INDIANAPOLIS (AP) — Indiana will create the nation’s broadest private school
voucher system and enact other sweeping education changes, making the state
a showcase of conservative ideas just as Gov. Mitch Daniels nears an
announcement on whether he will make a 2012 presidential run.
The Republican-controlled state Legislature handed Daniels a huge victory
Wednesday when the GOP-led House voted 55-43 to give final approval to a
bill creating the controversial voucher program. It would allow even
middle-class families to use taxpayer money to send their children to
Unlike other systems that are limited to lower-income households, children
with special needs or those in failing schools, Indiana’s voucher program
will be open to a much larger pool of students, including those already in
excellent schools. Families would have to meet certain income limits to
qualify, with families of four making up to about $60,000 a year getting
some type of scholarship.
Daniels’ agenda mirrors ideas being pushed nationwide by Republicans
empowered by 2010 election victories. But Daniels has successfully led
Indiana — a conservative state not known for going out on a limb — into
uncharted education territory.
“Other states are going to be taking notice about how far Indiana’s going,”
said Robert Enlow, president of the Foundation for Educational Choice.
The successes couldn’t come at a better time for the two-term governor, who
has said he’ll announce his intentions on a possible White House run
sometime after the legislative session ends Friday.
Daniels said in a statement Wednesday that the General Assembly’s passage of
the education bills put “the interests of Hoosier kids first, and placed
Indiana first among the states in reforming and improving public education.”
House Speaker Brian Bosma, R-Indianapolis, said Daniels is thinking of
what’s best for students, not his own political ambitions, when advocating
the education overhaul.
"I’m sure he’s not worried about a presidential run,” Bosma said.
The bills approval Wednesday brought applause from state Republicans, school
choice advocates and others who said Indiana would become a model for the
rest of the country.
“Indiana is now at the forefront of a national movement that demands all
children receive the academic tools necessary for success,” State
Superintendent for Public Instruction Tony Bennett said in statement.
Opponents say Daniels’ agenda will hurt public schools by taking money and
students away from them.
“He says that his motivation is to improve student achievement, but so many
of these reform measures are not aimed at improving student achievement,”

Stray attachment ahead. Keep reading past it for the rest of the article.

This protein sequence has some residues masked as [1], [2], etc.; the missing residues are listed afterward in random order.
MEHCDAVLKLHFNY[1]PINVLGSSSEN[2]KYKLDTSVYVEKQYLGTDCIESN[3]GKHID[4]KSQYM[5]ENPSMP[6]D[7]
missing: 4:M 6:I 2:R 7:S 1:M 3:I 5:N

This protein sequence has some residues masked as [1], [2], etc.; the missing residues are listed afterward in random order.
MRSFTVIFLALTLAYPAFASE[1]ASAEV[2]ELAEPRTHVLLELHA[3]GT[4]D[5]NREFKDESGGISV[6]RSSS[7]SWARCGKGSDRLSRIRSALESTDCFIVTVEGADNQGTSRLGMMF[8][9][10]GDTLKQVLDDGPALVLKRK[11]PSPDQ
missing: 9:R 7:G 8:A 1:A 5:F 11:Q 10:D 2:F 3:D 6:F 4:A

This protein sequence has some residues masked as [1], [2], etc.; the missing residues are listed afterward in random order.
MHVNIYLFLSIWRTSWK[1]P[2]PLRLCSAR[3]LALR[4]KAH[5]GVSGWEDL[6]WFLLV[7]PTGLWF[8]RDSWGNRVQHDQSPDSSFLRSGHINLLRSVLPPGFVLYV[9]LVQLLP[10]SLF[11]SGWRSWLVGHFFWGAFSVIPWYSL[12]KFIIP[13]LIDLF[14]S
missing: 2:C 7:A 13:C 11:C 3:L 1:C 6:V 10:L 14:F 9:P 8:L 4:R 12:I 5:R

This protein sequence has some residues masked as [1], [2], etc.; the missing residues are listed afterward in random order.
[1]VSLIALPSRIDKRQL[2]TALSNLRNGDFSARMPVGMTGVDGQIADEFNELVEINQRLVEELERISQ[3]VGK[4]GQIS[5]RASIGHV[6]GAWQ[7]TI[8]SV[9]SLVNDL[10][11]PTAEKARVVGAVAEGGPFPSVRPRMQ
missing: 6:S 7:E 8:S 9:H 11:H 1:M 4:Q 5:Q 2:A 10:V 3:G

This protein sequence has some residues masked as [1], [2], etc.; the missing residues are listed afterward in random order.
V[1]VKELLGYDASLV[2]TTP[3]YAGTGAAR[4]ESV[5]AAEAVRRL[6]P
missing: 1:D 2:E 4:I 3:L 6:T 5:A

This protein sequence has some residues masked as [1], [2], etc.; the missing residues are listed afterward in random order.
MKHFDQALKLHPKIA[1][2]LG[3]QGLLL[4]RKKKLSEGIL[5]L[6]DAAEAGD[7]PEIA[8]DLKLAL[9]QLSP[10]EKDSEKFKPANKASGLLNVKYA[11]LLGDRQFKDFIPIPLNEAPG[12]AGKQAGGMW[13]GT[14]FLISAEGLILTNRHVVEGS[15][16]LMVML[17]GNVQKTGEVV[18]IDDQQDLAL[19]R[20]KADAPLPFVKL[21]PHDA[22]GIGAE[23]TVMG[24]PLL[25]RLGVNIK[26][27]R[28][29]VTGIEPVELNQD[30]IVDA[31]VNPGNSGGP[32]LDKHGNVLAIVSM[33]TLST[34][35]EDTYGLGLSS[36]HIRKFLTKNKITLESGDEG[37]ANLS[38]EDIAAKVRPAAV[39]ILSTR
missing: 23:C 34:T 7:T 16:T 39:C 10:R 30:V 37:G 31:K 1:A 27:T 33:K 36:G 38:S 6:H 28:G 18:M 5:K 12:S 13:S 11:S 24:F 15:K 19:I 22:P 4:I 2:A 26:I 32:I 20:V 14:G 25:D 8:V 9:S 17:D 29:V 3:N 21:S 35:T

said Nate Schnellenberger, president of the state’s largest teachers union.
“He wouldn’t be siphoning public money from public schools if he was
concerned about those students who remain at public schools.”
The voucher proposal was a key reason behind a five-week boycott earlier
this session by House Democrats, who returned to the state after winning
concessions on the voucher bill and other legislation. Democrats also
opposed other parts of Daniels’ agenda.
The House voted 61-37 for Daniels’ proposal aimed at expanding charter
schools, which are public schools free of many state regulations. The bill
allows more entities to authorize charter schools and lets charter schools
cheaply buy unused buildings owned by traditional school corporations. The
bill also increases accountability rules for charters.
Rep. Matt Pierce, D-Bloomington, said every dollar that flows to charter
schools is going to flow away from public schools at a time when they are
struggling to provide services.
“It’s a zero sum game,” he said.
Legislators previously have approved including merit pay for teachers and
restrictions on teacher collective bargaining. Daniels has already signed
the restrictions on collective bargaining into law and is expected to sign
the other education bills in coming days.
The state is expected to get the most attention for the voucher bill,
however. Vouchers are government-issued certificates that can be applied to
private tuition, essentially allowing parents to use some of the tax dollars
that would normally be sent to public schools at other institutions.
The vouchers themselves do not carry any additional expense for the state
because they mainly transfer money between schools. But the bill includes a
tax deduction of $1,000 for each child in a private school or home school.
That will translate into a revenue loss of more than $3 million, according
to the nonpartisan Legislative Services Agency.
Students receiving vouchers make up less than 1 percent of school enrollment
nationwide, but vouchers have been one of the top priorities among
conservatives. Indiana’s program would be limited to just 7,500 students for
the first year and 15,000 in the second, a fraction of the state’s
approximately 1 million students. But within three years, there would be no
limit on the number of children who could enroll.
The actual value of the vouchers would be based on a sliding scale and would
be less than the amount of tax money a public school would have received for
that student. In the case of students in grades 1 through 8, the maximum
value would be $4,500.